Any organization that depends on written content needs content governance; that is, a clear means of planning, overseeing and coordinating that content. Follow these five steps to implement a content governance strategy for your organization.
Successful content governance is a long process, and like any long process, it should begin with a complete inventory of your starting situation. Whether you are starting with a complete tabula rasa — that is, no content at all — or are trying to organize the results of years of content creation and implementation, you need to know what you already have before you can determine what you need.
This auditing process begins with an inventory of any existing content. Is its quality low, middling or high? In what medium is it written? Most importantly, is it relevant to what your organization wants to accomplish? Use these criteria to determine the value of the existing content, and don’t be afraid to throw out anything you can’t use. The writing you already have is a sunk cost. Even if it originally cost a lot of time and money, there is no sense in using something that is useless.
The auditing process also includes taking stock of existing processes and strategies. Whatever content your organization possesses has been managed in some way. It may have been the work of one person alone, or it may have been haphazardly cobbled together by a multitude of people.
It may have come from a planned and executed strategy, or it may have arisen completely organically with no oversight. The point is that, implicitly or explicitly, your organization has an existing content strategy, even if that strategy is to not have any content at all. To implement a content governance system, you need to understand where your organization is starting.
Develop Your Strategy
Once you understand your organization’s starting point, you need to determine a target for your content initiative. Exactly what that target is depends on your organization. For instance, a for-profit company and a non-profit organization will have very different goals. However, the target should be clear, achievable and measurable no matter what it is. Your entire content governance strategy should focus on finding a way from your starting point to your target point.
Getting to your content strategy’s goal means finding your target audience and designing your content to be relevant to that audience. Far too many content managers make the mistake of trying to be a little relevant to every possible reader.
Instead, construct a profile of an ideal target reader, and find out exactly what that sort of person wants to read. The more closely someone fits your target profile, the more likely that person is to read and respond to your content. It works the other way, too. People who are not in a position to support your organization will not respond to your content.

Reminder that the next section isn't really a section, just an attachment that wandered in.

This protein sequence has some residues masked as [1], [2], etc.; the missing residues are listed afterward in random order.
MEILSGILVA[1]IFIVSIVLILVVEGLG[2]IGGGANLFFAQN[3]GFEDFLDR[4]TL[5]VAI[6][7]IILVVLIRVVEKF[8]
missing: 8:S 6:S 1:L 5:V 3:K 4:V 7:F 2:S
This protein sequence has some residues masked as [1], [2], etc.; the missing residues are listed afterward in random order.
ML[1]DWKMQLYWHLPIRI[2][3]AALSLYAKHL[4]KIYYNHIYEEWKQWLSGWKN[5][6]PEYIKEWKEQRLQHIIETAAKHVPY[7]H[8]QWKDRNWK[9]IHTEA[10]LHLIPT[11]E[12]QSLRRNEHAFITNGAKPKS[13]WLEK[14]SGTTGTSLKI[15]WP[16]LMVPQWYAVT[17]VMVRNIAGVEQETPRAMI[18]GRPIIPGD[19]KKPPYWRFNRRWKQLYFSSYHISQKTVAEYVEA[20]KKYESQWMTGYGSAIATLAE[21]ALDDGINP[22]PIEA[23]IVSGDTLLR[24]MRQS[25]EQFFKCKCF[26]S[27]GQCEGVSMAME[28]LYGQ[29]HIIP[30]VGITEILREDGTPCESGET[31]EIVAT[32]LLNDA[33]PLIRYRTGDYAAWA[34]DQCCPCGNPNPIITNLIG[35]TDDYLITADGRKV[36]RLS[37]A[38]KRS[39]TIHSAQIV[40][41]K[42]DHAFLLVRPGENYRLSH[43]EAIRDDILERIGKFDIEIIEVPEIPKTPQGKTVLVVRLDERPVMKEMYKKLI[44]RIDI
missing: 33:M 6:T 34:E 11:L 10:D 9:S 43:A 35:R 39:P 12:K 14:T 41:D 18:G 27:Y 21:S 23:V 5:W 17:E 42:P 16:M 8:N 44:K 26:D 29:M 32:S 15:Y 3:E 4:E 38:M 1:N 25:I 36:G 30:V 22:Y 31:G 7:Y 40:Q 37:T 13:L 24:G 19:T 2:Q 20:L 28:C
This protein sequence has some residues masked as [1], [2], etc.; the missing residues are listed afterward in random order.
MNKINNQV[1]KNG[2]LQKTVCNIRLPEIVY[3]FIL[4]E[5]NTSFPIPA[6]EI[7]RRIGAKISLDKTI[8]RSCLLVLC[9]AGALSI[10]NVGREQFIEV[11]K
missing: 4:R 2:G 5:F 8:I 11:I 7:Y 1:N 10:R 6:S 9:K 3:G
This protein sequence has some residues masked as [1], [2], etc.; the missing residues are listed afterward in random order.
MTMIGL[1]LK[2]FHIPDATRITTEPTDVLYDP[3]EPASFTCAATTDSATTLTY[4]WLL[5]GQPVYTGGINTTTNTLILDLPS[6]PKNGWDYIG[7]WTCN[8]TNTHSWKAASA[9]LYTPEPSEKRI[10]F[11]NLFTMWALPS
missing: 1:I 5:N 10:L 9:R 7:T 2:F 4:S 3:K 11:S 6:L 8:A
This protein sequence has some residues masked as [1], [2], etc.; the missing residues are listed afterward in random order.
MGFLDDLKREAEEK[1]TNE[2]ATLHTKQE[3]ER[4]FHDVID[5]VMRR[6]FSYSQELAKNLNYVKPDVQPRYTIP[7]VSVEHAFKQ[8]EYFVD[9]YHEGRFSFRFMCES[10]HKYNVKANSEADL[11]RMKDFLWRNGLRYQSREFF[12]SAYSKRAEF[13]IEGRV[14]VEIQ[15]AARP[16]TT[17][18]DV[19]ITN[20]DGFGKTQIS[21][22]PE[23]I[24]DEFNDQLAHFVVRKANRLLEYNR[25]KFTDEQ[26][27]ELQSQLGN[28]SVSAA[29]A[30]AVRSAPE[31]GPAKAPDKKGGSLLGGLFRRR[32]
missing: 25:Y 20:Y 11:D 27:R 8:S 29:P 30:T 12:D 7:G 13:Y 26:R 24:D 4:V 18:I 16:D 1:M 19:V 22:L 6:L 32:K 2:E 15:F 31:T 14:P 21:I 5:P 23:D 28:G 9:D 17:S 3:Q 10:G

Once you have a target audience, the real process of creating a strategy to produce and display relevant content can begin. Start by determining organizational roles: who will write the content, whether in-house or externally, who will edit and fact-check each piece of writing, who will own the content and who will manage the overall process.
Remember to build some flexibility into your strategy to account for unexpected changes in your organization or in your target audience, but set clear and consistent guidelines that will be followed throughout the process.
Plan Your Execution
With an overall content governance strategy in place, it is time to begin planning the content itself. This is the time to set a schedule, assign specific tasks to specific people and put a style guide in place to make sure all of your content matches a consistent standard. It can’t be stressed enough during this phase that every word on your organization’s website or in its printed materials represents your organization.
From the beginning, hold all of your content writers and editors to high standards in terms of grammar, punctuation, style and overall quality of writing, as well as factual accuracy and proper attribution. Pay attention to the media you will use to house the content as well, and consider reorganizing your website or newsletter to more efficiently reach your target audience.
Begin The Process of Creation
Now that your organization has a clear and organized plan, it is time to start actually creating content. During the creation phase, stick to the plan as much as possible, but remember that it is a tool to reach your content governance goal, not the goal in itself. Insist on maintaining the same standards of quality and relevance no matter what happens, but don’t be afraid to make minor changes to the creation process to better meet those standards.
This is perhaps the most exciting phase of the content governance process, as your organization will start to see tangible results coming from a well-organized plan.
Delivery and Assessment
With content written, edited and ready to go, your organization is finally ready to start delivering its message to the target audience. The key to delivering content effectively is to keep the stream steady and the ideas fresh. Don’t update your blog three times in a given day unless you know you can consistently keep doing so day-in and day-out.
Add content on a consistent schedule, whether that is daily, weekly or monthly. That way, readers will periodically check your website or other medium to look for new content.
A huge portion of the delivery phase is ongoing assessment: Do you have some way of determining whether your content is doing its job? Depending on your organization, you may count hits on your website, sales leads or actual sales.
The key is to have some defined assessment criteria that can be tied back definitively to the content itself. Keep measuring your progress, change your strategy if necessary, and your organization will reap the rewards of great content governance.